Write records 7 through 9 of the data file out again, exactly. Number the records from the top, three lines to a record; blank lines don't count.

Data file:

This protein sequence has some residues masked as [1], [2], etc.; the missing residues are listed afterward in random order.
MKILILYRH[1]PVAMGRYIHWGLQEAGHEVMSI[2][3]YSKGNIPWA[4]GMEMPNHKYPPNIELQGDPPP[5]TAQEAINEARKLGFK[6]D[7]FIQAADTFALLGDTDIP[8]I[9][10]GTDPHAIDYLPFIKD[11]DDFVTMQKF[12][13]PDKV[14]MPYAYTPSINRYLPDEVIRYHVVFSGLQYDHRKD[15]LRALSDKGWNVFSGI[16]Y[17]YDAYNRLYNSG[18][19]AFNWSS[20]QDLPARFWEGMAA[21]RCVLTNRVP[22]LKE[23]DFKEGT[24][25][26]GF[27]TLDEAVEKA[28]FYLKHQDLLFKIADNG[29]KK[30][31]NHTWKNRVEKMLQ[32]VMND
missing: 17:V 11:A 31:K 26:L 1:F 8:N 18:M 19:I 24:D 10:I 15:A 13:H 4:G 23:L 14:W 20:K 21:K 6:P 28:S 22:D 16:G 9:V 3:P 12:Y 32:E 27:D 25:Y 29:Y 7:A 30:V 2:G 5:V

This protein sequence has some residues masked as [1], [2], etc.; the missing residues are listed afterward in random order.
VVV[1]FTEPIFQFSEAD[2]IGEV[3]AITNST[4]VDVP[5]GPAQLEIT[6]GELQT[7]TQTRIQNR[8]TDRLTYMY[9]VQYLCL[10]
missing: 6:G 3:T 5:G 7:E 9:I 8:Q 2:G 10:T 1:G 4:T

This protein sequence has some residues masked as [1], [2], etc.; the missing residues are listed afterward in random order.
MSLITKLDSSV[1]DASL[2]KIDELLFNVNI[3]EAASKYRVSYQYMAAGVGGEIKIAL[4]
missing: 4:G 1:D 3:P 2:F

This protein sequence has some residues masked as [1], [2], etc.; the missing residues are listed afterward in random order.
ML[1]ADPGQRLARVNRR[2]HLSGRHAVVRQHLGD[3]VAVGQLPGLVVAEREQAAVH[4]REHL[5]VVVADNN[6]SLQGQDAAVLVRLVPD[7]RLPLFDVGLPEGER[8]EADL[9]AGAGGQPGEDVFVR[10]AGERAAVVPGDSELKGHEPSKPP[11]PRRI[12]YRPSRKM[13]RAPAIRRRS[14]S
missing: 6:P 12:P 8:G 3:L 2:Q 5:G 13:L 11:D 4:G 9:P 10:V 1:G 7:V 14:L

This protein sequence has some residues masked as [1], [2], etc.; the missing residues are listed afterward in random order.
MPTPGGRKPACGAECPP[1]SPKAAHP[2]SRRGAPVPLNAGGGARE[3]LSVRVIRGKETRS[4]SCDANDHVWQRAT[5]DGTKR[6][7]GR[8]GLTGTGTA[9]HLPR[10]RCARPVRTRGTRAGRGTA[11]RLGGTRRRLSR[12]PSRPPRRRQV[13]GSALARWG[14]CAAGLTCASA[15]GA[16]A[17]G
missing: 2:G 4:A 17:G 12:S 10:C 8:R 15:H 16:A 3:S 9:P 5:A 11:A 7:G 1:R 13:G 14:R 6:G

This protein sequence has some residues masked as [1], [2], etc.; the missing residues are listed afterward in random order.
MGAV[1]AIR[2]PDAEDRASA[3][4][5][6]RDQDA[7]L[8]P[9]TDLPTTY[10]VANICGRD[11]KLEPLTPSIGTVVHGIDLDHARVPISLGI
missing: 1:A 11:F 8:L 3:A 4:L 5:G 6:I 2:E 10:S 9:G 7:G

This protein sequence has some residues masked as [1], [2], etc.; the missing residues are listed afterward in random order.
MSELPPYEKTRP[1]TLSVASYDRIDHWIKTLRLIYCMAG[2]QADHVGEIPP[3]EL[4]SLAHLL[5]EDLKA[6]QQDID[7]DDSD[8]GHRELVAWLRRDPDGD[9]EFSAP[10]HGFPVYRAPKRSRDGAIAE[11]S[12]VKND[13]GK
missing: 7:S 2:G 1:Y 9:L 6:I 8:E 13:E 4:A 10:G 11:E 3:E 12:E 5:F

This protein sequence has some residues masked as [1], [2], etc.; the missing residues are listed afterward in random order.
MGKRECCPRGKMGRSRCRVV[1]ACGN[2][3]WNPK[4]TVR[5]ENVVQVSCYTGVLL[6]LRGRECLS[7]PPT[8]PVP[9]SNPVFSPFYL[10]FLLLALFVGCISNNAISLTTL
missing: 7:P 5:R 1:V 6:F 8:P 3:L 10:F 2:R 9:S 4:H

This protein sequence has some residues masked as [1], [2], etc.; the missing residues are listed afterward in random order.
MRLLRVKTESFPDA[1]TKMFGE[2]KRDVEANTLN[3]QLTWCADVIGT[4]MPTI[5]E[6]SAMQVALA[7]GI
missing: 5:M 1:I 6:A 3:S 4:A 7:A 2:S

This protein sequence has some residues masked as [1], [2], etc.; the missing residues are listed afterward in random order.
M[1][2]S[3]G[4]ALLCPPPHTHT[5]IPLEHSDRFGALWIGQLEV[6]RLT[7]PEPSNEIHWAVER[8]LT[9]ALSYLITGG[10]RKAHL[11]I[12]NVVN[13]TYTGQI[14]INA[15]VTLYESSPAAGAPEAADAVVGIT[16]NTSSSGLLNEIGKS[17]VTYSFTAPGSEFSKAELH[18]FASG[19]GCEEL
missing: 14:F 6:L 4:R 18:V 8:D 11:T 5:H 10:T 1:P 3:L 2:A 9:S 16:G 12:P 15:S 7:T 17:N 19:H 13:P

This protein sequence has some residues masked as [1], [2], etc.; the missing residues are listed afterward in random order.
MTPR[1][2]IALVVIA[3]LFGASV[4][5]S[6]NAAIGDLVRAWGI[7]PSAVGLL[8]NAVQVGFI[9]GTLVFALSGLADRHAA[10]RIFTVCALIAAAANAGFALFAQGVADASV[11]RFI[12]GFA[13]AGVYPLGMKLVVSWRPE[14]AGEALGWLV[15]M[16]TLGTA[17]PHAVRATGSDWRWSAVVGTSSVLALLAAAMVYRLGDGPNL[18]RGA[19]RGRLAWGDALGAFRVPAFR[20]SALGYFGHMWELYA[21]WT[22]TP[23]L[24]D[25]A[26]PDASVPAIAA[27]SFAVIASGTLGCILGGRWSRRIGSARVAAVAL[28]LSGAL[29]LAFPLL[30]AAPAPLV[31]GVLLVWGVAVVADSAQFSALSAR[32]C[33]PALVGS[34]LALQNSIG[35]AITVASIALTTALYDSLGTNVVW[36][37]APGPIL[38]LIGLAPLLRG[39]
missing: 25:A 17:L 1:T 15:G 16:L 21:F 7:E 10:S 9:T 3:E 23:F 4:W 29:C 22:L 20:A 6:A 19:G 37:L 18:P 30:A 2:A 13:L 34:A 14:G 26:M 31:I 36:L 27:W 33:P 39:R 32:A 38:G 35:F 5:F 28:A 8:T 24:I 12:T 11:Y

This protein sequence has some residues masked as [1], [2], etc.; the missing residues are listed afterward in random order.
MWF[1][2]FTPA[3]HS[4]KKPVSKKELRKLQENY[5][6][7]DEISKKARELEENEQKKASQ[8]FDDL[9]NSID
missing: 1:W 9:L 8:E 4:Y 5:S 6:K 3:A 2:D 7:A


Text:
This protein sequence has some residues masked as [1], [2], etc.; the missing residues are listed afterward in random order.
MSELPPYEKTRP[1]TLSVASYDRIDHWIKTLRLIYCMAG[2]QADHVGEIPP[3]EL[4]SLAHLL[5]EDLKA[6]QQDID[7]DDSD[8]GHRELVAWLRRDPDGD[9]EFSAP[10]HGFPVYRAPKRSRDGAIAE[11]S[12]VKND[13]GK
missing: 7:S 2:G 1:Y 9:L 6:I 8:E 13:E 4:A 10:G 11:E 3:E 12:E 5:F

This protein sequence has some residues masked as [1], [2], etc.; the missing residues are listed afterward in random order.
MGKRECCPRGKMGRSRCRVV[1]ACGN[2][3]WNPK[4]TVR[5]ENVVQVSCYTGVLL[6]LRGRECLS[7]PPT[8]PVP[9]SNPVFSPFYL[10]FLLLALFVGCISNNAISLTTL
missing: 7:P 5:R 1:V 6:F 8:P 3:L 10:F 2:R 9:S 4:H

This protein sequence has some residues masked as [1], [2], etc.; the missing residues are listed afterward in random order.
MRLLRVKTESFPDA[1]TKMFGE[2]KRDVEANTLN[3]QLTWCADVIGT[4]MPTI[5]E[6]SAMQVALA[7]GI
missing: 5:M 1:I 6:A 3:S 4:A 7:A 2:S